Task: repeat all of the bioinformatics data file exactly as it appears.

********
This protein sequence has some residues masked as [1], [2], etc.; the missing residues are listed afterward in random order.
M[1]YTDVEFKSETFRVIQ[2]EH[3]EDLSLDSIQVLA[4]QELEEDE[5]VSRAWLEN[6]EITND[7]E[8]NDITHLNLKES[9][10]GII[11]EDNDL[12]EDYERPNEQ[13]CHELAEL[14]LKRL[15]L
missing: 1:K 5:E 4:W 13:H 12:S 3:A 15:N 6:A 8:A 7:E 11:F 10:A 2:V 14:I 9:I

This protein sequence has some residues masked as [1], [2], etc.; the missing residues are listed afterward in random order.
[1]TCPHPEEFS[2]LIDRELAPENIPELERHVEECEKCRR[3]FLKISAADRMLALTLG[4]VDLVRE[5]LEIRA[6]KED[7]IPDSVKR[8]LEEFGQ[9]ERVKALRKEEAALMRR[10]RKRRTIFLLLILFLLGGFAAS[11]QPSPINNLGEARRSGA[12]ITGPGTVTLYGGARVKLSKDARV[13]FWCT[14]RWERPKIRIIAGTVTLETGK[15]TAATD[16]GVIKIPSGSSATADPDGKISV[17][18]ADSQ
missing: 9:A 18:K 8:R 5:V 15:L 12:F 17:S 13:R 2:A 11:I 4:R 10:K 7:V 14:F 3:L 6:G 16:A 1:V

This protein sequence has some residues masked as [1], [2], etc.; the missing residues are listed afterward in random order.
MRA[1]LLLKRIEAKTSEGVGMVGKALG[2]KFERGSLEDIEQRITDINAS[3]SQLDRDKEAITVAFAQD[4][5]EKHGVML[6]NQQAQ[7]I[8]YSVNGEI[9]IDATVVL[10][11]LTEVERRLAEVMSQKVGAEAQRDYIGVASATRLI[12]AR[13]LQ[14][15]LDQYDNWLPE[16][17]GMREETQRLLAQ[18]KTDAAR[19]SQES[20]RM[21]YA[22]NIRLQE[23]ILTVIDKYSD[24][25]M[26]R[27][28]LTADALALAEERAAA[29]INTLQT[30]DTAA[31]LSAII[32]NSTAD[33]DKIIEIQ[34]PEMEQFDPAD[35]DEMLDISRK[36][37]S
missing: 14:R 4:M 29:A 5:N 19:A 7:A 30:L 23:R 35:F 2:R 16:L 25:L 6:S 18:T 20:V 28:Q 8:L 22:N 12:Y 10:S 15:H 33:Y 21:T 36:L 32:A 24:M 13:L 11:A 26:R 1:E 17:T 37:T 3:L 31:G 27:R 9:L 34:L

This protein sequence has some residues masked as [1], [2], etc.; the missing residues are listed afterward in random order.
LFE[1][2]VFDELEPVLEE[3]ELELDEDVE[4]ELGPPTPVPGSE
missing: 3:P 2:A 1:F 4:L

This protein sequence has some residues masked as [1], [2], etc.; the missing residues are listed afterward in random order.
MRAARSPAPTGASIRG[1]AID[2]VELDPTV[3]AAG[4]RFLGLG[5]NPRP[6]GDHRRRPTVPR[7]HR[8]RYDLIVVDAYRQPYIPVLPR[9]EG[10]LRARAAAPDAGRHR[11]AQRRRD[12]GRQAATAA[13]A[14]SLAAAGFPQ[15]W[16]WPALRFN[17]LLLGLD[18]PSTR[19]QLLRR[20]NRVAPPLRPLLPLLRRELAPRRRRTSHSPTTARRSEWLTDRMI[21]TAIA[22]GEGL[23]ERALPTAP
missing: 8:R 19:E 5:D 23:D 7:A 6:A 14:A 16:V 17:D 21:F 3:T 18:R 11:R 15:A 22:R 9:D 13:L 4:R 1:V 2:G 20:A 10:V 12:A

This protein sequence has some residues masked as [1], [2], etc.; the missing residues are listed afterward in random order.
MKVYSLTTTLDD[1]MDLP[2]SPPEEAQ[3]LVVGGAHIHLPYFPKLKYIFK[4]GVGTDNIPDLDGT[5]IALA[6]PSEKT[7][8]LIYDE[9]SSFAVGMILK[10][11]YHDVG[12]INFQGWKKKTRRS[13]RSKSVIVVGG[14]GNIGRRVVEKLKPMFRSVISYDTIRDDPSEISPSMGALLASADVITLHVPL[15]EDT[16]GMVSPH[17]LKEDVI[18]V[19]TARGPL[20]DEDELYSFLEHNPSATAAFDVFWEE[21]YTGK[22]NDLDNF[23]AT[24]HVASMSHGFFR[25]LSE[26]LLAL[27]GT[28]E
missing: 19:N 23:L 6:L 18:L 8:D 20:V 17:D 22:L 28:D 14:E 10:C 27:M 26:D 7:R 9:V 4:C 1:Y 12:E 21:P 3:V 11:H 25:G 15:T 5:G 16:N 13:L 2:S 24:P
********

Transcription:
This protein sequence has some residues masked as [1], [2], etc.; the missing residues are listed afterward in random order.
M[1]YTDVEFKSETFRVIQ[2]EH[3]EDLSLDSIQVLA[4]QELEEDE[5]VSRAWLEN[6]EITND[7]E[8]NDITHLNLKES[9][10]GII[11]EDNDL[12]EDYERPNEQ[13]CHELAEL[14]LKRL[15]L
missing: 1:K 5:E 4:W 13:H 12:S 3:A 15:N 6:A 8:A 7:E 11:F 10:A 2:V 14:I 9:I

This protein sequence has some residues masked as [1], [2], etc.; the missing residues are listed afterward in random order.
[1]TCPHPEEFS[2]LIDRELAPENIPELERHVEECEKCRR[3]FLKISAADRMLALTLG[4]VDLVRE[5]LEIRA[6]KED[7]IPDSVKR[8]LEEFGQ[9]ERVKALRKEEAALMRR[10]RKRRTIFLLLILFLLGGFAAS[11]QPSPINNLGEARRSGA[12]ITGPGTVTLYGGARVKLSKDARV[13]FWCT[14]RWERPKIRIIAGTVTLETGK[15]TAATD[16]GVIKIPSGSSATADPDGKISV[17][18]ADSQ
missing: 9:A 18:K 8:R 5:V 15:L 12:F 17:S 13:R 2:A 11:I 4:R 10:K 7:V 14:F 3:L 6:G 16:A 1:V

This protein sequence has some residues masked as [1], [2], etc.; the missing residues are listed afterward in random order.
MRA[1]LLLKRIEAKTSEGVGMVGKALG[2]KFERGSLEDIEQRITDINAS[3]SQLDRDKEAITVAFAQD[4][5]EKHGVML[6]NQQAQ[7]I[8]YSVNGEI[9]IDATVVL[10][11]LTEVERRLAEVMSQKVGAEAQRDYIGVASATRLI[12]AR[13]LQ[14][15]LDQYDNWLPE[16][17]GMREETQRLLAQ[18]KTDAAR[19]SQES[20]RM[21]YA[22]NIRLQE[23]ILTVIDKYSD[24][25]M[26]R[27][28]LTADALALAEERAAA[29]INTLQT[30]DTAA[31]LSAII[32]NSTAD[33]DKIIEIQ[34]PEMEQFDPAD[35]DEMLDISRK[36][37]S
missing: 14:R 4:M 29:A 5:N 19:A 7:A 30:L 23:R 35:F 2:R 16:L 25:L 6:S 18:T 20:V 28:Q 8:L 22:N 12:Y 10:S 15:H 33:Y 21:T 36:L 32:A 24:M 13:L 11:A 26:R 1:E 17:T 37:T 3:L 31:G 27:R 9:L 34:L

This protein sequence has some residues masked as [1], [2], etc.; the missing residues are listed afterward in random order.
LFE[1][2]VFDELEPVLEE[3]ELELDEDVE[4]ELGPPTPVPGSE
missing: 3:P 2:A 1:F 4:L

This protein sequence has some residues masked as [1], [2], etc.; the missing residues are listed afterward in random order.
MRAARSPAPTGASIRG[1]AID[2]VELDPTV[3]AAG[4]RFLGLG[5]NPRP[6]GDHRRRPTVPR[7]HR[8]RYDLIVVDAYRQPYIPVLPR[9]EG[10]LRARAAAPDAGRHR[11]AQRRRD[12]GRQAATAA[13]A[14]SLAAAGFPQ[15]W[16]WPALRFN[17]LLLGLD[18]PSTR[19]QLLRR[20]NRVAPPLRPLLPLLRRELAPRRRRTSHSPTTARRSEWLTDRMI[21]TAIA[22]GEGL[23]ERALPTAP
missing: 8:R 19:E 5:D 23:D 7:A 6:A 14:A 16:V 17:D 21:F 3:T 18:R 11:R 15:A 22:R 9:D 13:L 4:R 1:V 2:G 20:A 10:V 12:A

This protein sequence has some residues masked as [1], [2], etc.; the missing residues are listed afterward in random order.
MKVYSLTTTLDD[1]MDLP[2]SPPEEAQ[3]LVVGGAHIHLPYFPKLKYIFK[4]GVGTDNIPDLDGT[5]IALA[6]PSEKT[7][8]LIYDE[9]SSFAVGMILK[10][11]YHDVG[12]INFQGWKKKTRRS[13]RSKSVIVVGG[14]GNIGRRVVEKLKPMFRSVISYDTIRDDPSEISPSMGALLASADVITLHVPL[15]EDT[16]GMVSPH[17]LKEDVI[18]V[19]TARGPL[20]DEDELYSFLEHNPSATAAFDVFWEE[21]YTGK[22]NDLDNF[23]AT[24]HVASMSHGFFR[25]LSE[26]LLAL[27]GT[28]E
missing: 19:N 23:L 6:L 18:L 8:D 20:V 17:D 22:L 28:D 14:E 10:C 27:M 26:D 7:R 9:V 4:C 1:Y 12:E 21:P 3:V 11:H 25:G 15:T 5:G 16:N 13:L 2:S 24:P